Today the Orthodox Church observes the feast of the "Acheiropoietos" Icon -- the Icon not made by hands. In Constantinople, prior to the sack of that city by the Crusaders, there was a folded cloth bearing a mysterious, dim image of the Lord's face. This folded cloth, which had for centuries been venerated in Edessa, was brought to the Imperial capital at the end of the first millenium. Since the image was obviously not painted, it was believed it must have been made by direct contact with Christ. Hence all paintings of Christ were based on it.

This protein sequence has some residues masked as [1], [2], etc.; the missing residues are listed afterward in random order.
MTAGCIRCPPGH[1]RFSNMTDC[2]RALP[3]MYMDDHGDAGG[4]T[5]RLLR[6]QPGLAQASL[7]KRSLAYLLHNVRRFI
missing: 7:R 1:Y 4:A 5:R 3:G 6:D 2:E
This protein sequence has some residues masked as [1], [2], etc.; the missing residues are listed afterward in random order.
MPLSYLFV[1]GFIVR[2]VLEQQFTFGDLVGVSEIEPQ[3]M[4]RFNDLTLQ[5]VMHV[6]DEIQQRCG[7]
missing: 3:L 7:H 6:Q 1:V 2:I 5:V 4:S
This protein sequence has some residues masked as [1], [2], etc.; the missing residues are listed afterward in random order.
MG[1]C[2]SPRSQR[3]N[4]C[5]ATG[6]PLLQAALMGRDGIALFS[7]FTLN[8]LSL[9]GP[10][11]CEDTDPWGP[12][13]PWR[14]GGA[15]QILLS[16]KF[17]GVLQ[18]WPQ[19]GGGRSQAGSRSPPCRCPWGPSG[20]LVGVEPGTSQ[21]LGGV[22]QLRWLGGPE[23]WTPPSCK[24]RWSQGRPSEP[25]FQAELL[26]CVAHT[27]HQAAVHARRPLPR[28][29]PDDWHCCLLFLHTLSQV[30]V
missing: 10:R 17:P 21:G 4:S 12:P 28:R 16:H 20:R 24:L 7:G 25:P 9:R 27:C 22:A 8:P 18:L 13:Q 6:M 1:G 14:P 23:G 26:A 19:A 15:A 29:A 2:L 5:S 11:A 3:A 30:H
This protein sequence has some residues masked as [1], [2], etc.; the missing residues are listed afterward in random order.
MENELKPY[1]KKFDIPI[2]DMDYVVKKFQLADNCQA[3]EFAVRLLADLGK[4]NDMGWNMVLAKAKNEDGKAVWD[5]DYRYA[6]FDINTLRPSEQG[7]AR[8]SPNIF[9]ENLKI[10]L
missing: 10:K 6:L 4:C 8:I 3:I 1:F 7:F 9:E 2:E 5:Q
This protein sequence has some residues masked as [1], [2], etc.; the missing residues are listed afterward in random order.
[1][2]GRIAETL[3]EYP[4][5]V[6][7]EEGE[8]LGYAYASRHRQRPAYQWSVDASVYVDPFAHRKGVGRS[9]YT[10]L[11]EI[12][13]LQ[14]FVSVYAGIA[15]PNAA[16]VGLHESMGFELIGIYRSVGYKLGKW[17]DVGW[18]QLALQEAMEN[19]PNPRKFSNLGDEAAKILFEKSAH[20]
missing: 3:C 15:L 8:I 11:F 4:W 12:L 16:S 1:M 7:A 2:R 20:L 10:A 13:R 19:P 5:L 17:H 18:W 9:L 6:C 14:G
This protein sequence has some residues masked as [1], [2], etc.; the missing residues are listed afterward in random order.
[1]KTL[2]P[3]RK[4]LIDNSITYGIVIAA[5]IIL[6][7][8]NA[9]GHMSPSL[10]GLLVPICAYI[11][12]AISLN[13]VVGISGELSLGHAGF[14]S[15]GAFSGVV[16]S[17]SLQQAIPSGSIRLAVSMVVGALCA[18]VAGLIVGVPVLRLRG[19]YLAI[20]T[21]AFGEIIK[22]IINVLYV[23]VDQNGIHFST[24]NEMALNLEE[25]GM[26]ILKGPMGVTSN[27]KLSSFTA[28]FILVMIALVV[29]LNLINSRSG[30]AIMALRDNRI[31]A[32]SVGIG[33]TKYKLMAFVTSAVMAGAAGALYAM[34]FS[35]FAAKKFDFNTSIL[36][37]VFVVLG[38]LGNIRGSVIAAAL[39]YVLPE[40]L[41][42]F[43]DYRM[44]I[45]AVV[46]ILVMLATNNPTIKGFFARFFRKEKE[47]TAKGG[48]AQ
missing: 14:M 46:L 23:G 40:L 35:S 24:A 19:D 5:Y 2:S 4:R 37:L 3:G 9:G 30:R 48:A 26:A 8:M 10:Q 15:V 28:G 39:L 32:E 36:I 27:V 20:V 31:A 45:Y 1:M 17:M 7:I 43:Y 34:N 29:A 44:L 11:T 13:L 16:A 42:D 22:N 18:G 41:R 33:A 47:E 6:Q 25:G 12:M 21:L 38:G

The Crusaders apparently took the cloth, which when unfolded dimly showed the whole body, front and back, to France. Now it is in Turin, and is venerated as the Lord's burial shroud.
That is why, from early on, icons of Our Lord (such as the 6th century encaustic icon at Mount Sinai pictured here) resemble the face in the Shroud of Turin.